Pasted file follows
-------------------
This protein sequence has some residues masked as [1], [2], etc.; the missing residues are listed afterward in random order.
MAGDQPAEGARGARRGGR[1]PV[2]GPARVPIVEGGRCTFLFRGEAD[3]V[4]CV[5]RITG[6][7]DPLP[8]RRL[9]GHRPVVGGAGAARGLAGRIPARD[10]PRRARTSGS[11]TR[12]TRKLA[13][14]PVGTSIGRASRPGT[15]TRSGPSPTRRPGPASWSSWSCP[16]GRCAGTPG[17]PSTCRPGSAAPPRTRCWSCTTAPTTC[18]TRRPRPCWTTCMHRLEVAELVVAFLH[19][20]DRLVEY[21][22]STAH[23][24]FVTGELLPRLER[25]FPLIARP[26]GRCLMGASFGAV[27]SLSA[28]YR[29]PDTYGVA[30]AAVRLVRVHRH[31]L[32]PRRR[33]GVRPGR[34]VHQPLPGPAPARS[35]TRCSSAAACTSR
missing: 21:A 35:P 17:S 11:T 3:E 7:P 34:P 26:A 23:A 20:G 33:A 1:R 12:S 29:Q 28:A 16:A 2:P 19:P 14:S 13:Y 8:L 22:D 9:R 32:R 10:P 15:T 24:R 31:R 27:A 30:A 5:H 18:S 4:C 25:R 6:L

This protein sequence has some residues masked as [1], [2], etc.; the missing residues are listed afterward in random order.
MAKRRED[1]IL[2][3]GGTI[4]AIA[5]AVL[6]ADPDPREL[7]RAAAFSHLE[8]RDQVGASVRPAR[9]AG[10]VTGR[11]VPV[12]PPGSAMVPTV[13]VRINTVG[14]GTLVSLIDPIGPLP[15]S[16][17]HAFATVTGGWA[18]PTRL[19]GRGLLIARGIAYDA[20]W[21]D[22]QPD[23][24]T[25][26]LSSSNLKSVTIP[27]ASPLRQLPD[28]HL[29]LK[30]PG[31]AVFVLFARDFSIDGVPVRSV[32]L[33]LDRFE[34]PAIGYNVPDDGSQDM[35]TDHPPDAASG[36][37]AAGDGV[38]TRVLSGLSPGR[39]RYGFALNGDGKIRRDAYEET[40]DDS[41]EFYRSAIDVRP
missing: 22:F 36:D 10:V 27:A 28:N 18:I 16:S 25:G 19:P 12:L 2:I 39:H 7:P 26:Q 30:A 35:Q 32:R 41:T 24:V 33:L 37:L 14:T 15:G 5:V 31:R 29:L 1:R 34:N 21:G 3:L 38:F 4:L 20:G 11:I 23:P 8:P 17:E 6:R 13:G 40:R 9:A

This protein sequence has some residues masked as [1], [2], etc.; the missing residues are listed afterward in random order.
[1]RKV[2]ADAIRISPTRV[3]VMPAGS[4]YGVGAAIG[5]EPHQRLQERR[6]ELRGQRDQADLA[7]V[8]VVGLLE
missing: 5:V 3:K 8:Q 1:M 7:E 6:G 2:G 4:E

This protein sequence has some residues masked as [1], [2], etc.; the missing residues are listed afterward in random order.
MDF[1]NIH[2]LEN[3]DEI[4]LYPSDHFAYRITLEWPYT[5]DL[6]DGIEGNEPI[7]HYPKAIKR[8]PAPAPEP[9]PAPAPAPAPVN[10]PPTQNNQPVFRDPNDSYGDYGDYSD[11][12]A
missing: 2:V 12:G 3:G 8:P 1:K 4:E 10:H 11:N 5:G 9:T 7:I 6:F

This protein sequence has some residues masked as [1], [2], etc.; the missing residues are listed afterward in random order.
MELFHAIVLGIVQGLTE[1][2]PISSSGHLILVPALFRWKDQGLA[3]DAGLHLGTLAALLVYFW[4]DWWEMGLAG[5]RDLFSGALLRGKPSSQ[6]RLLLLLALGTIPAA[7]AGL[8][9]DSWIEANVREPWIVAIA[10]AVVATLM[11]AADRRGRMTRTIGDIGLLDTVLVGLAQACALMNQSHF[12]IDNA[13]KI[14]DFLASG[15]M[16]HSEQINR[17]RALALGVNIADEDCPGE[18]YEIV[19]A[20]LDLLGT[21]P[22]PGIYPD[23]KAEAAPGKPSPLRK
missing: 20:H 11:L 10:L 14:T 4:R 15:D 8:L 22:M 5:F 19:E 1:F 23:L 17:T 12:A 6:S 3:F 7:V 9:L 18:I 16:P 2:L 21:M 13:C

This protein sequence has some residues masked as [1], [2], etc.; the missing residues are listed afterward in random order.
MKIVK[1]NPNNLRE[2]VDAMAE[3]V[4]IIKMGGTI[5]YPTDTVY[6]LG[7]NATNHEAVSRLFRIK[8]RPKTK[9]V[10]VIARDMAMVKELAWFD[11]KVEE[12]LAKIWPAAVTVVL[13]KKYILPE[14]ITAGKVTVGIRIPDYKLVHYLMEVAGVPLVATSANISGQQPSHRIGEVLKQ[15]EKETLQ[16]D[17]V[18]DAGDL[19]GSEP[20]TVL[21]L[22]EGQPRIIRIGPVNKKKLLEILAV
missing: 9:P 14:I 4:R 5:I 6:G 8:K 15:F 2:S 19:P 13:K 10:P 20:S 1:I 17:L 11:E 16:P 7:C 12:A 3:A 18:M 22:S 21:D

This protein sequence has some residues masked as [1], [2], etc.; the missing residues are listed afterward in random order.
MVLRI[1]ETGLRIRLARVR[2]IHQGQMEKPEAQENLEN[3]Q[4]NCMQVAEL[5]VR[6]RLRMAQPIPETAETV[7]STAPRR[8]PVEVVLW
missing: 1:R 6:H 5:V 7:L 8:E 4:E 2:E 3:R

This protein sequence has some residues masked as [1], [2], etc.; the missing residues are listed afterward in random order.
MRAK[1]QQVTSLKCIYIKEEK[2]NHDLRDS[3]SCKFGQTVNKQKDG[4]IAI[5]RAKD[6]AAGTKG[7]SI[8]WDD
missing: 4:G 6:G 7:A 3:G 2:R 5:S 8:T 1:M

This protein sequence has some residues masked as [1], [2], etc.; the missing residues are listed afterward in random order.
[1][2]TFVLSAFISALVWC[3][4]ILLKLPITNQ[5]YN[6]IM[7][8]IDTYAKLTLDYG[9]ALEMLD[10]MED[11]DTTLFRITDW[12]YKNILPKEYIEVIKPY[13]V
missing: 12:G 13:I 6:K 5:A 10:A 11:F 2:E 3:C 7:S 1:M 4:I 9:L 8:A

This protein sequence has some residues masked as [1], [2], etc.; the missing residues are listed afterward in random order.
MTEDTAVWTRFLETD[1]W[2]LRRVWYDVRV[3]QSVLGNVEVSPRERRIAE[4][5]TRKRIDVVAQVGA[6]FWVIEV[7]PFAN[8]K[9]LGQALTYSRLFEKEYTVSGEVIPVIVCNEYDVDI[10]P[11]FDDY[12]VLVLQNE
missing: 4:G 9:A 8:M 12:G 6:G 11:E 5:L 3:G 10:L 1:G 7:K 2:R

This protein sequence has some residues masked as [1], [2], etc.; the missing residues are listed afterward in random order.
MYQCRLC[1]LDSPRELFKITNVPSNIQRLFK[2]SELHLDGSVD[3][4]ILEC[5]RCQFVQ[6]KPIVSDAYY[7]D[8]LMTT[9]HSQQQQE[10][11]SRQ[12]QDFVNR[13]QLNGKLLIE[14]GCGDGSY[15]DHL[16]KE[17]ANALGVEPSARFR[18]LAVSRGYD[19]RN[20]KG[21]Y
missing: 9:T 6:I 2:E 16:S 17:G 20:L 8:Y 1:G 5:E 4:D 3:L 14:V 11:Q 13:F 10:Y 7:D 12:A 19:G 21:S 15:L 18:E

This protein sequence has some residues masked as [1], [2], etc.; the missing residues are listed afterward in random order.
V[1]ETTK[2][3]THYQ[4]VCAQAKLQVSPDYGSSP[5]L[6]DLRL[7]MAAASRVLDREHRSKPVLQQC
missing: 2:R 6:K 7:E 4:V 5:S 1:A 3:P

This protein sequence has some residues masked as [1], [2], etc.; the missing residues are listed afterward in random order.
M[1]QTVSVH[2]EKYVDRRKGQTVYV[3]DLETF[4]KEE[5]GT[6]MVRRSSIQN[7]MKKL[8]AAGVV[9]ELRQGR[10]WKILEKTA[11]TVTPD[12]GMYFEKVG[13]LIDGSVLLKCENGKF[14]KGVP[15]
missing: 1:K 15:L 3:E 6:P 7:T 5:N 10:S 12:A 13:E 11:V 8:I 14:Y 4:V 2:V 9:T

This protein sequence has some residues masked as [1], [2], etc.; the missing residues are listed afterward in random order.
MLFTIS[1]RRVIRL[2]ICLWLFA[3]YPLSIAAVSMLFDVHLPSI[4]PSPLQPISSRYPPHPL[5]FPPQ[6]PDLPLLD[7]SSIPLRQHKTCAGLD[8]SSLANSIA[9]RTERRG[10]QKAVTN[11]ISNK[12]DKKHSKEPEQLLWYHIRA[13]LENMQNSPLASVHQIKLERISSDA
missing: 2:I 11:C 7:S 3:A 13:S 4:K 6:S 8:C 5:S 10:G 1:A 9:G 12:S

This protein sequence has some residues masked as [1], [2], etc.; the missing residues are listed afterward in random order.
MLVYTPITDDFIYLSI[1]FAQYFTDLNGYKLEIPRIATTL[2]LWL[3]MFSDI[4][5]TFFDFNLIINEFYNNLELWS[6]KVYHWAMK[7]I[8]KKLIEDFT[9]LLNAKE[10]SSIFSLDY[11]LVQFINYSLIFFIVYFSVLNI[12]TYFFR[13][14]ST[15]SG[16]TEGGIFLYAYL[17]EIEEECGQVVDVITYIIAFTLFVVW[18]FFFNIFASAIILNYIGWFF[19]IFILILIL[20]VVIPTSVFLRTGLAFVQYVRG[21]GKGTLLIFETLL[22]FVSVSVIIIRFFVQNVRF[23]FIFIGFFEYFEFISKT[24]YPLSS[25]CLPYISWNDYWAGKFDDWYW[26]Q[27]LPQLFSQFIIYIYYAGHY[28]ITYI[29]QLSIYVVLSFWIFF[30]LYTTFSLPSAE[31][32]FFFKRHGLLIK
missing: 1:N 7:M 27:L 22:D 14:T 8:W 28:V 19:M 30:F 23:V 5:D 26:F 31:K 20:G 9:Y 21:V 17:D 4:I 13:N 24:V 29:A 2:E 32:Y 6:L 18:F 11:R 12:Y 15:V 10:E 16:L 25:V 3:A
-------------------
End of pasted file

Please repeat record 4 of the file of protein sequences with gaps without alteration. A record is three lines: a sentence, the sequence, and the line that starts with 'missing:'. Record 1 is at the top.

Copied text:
This protein sequence has some residues masked as [1], [2], etc.; the missing residues are listed afterward in random order.
MDF[1]NIH[2]LEN[3]DEI[4]LYPSDHFAYRITLEWPYT[5]DL[6]DGIEGNEPI[7]HYPKAIKR[8]PAPAPEP[9]PAPAPAPAPVN[10]PPTQNNQPVFRDPNDSYGDYGDYSD[11][12]A
missing: 2:V 12:G 3:G 8:P 1:K 4:E 10:H 11:N 5:G 9:T 7:I 6:F